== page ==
US 4573393 A
The invention relates to a box distributor for sequentially discharging objects from aircraft and landcraft, particularly for sowing mines from helicopters. The distributor comprises a box-shaped framework with a plurality of vertical compartments closed at the base by shutters (1) tilting under control, the box-shaped framework being formed of a rigid box-shaped base (B), in which are housed the tilting bottom shutters (1) and their respective controls. Two sidewalls (P) are hinged on the two opposed longitudinal edges of the base, and a top wall (T) is releasably fixed at the top of the sidewalls of the box. For transport, the top wall is housed under the box-shaped base (B), while the sidewalls (P) are turned one over the other above the upper face of the base.
1. In a distributor for sequentially discharging objects from landcraft or aircraft means, of the type comprising a box-shaped framework with a plurality of vertical compartments, closed at the base by shutters, and control means for selectively opening said shutters; the improvement in which said distributor is a stiff box-shaped base, in which are housed said shutters and control means, two sidewalls hinged on the two longitudinal opposite edges of the base, a top wall detachably secured to the top of said sidewalls, and for transport, means for releasably retaining said top wall beneath the box-shaped base when the top wall is detached from the side walls, while the sidewalls are turned one over the other, above the upper face of said base.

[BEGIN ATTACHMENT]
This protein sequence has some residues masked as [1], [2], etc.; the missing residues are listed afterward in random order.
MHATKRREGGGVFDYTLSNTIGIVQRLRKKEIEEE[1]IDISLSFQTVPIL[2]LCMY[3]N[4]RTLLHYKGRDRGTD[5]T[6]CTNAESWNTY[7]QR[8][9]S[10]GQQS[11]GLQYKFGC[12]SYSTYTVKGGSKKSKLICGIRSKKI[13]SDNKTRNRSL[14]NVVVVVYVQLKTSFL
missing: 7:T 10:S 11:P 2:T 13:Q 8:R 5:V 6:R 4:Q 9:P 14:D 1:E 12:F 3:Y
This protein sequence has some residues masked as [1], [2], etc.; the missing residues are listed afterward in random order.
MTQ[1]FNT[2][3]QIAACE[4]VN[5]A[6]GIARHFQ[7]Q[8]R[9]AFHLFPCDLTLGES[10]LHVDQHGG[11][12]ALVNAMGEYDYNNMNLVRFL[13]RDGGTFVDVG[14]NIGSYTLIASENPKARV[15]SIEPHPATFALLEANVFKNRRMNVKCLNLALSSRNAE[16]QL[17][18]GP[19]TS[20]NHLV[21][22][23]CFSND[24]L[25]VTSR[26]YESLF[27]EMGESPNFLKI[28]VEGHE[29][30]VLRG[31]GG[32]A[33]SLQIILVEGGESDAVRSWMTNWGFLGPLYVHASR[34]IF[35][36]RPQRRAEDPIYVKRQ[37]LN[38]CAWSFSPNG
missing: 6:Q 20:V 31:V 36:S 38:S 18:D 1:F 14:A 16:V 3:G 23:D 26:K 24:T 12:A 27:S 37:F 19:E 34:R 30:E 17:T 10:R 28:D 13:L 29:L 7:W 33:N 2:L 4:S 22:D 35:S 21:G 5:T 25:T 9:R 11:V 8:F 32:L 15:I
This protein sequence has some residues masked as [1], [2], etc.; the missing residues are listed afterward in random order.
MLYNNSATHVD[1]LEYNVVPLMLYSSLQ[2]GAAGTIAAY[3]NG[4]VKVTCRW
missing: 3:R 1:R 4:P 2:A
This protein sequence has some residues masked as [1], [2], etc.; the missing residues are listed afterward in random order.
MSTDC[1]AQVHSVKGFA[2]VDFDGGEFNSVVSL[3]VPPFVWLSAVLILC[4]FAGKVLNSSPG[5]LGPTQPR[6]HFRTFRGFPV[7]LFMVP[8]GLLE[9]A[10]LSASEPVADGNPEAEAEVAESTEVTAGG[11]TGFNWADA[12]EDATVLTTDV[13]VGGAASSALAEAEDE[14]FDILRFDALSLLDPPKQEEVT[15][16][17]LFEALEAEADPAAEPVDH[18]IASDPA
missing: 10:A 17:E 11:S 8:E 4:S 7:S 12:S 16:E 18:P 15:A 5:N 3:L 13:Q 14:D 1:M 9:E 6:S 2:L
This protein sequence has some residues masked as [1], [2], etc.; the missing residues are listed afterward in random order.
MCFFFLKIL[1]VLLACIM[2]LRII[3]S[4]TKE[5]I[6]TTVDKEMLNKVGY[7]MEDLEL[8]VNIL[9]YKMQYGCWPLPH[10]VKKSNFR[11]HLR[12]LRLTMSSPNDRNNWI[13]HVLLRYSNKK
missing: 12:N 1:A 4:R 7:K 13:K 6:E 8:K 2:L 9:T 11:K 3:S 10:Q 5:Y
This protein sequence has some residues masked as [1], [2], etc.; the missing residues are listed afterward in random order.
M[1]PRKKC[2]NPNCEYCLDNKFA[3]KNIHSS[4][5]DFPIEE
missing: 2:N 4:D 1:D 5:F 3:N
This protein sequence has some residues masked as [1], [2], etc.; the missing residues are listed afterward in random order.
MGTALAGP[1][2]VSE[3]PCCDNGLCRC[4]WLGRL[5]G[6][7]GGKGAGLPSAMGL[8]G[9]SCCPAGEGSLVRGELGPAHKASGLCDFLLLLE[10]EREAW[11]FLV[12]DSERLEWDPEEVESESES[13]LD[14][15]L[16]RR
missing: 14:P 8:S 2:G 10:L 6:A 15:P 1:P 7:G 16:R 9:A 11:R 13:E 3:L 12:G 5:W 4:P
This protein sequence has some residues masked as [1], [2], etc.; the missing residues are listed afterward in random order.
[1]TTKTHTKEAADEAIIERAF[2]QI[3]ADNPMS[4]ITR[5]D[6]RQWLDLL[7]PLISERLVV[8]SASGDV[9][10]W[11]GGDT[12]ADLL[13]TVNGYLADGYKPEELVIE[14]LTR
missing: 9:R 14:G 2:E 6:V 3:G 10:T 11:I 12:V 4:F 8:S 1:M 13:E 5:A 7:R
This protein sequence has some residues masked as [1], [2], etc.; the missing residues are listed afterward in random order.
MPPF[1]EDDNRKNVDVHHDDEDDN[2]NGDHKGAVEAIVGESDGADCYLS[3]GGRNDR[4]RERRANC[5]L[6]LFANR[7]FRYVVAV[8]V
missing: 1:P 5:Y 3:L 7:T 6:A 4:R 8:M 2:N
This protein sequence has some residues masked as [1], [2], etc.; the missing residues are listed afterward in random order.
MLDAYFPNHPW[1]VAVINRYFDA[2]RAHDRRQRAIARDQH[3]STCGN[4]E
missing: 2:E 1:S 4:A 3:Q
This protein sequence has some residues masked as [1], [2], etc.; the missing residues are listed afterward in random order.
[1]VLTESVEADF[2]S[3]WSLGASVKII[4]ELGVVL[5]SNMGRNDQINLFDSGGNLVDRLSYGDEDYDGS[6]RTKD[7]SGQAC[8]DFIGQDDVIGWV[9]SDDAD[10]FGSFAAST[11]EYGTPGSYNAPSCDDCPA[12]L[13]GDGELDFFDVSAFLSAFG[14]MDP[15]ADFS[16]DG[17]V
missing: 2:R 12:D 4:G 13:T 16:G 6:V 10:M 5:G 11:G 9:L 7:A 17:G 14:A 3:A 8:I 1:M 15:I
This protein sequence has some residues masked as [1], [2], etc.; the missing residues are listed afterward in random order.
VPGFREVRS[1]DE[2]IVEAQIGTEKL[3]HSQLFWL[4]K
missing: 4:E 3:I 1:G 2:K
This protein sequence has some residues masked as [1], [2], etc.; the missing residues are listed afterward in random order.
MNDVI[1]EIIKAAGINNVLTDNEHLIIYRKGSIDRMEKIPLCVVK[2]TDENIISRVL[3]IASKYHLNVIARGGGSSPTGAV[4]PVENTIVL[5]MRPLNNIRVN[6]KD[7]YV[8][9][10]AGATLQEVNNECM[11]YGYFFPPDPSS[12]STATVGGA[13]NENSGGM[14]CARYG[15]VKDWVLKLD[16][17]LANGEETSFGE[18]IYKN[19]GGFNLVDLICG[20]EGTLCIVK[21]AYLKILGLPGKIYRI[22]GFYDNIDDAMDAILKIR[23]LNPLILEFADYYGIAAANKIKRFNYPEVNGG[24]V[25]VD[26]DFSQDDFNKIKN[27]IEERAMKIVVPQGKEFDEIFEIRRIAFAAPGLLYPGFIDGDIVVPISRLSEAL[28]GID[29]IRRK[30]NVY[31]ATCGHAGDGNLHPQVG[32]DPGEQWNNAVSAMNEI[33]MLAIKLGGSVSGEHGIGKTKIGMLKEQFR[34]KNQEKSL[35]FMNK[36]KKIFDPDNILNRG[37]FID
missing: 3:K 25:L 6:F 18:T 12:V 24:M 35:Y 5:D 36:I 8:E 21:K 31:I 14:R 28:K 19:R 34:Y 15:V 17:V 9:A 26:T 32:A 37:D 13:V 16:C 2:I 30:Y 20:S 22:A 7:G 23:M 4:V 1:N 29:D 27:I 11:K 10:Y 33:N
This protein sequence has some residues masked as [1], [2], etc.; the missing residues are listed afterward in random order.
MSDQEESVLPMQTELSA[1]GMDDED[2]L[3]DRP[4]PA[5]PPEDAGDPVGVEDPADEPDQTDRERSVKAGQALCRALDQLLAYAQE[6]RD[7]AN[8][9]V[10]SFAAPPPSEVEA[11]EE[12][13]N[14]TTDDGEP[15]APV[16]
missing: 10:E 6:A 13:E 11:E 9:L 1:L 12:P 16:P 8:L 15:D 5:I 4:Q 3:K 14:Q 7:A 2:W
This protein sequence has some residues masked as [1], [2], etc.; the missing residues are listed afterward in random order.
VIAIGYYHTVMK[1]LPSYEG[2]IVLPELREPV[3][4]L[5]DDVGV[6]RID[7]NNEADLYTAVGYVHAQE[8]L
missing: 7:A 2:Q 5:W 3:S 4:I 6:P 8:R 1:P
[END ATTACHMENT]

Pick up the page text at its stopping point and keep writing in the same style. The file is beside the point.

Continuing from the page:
2. A distributor as in claim 1, wherein the upper face of the base and the lower face of the top wall are provided with rails for guiding and anchoring a plurality of stiff containers, forming said vertical compartments for the objects to be discharged, said compartments being closed by said shutters.
3. A distributor as in claim 1, in which said base is supported on four feet, and said top wall when housed beneath said base is disposed above a plane defined by the lower ends of said feet.
4. A distributor as in claim 1, wherein each of the shutters is hinged on one of its sides, support arms projecting from the opposite side of each shutter, the ends of said arms resting on notches in a rotary shaft.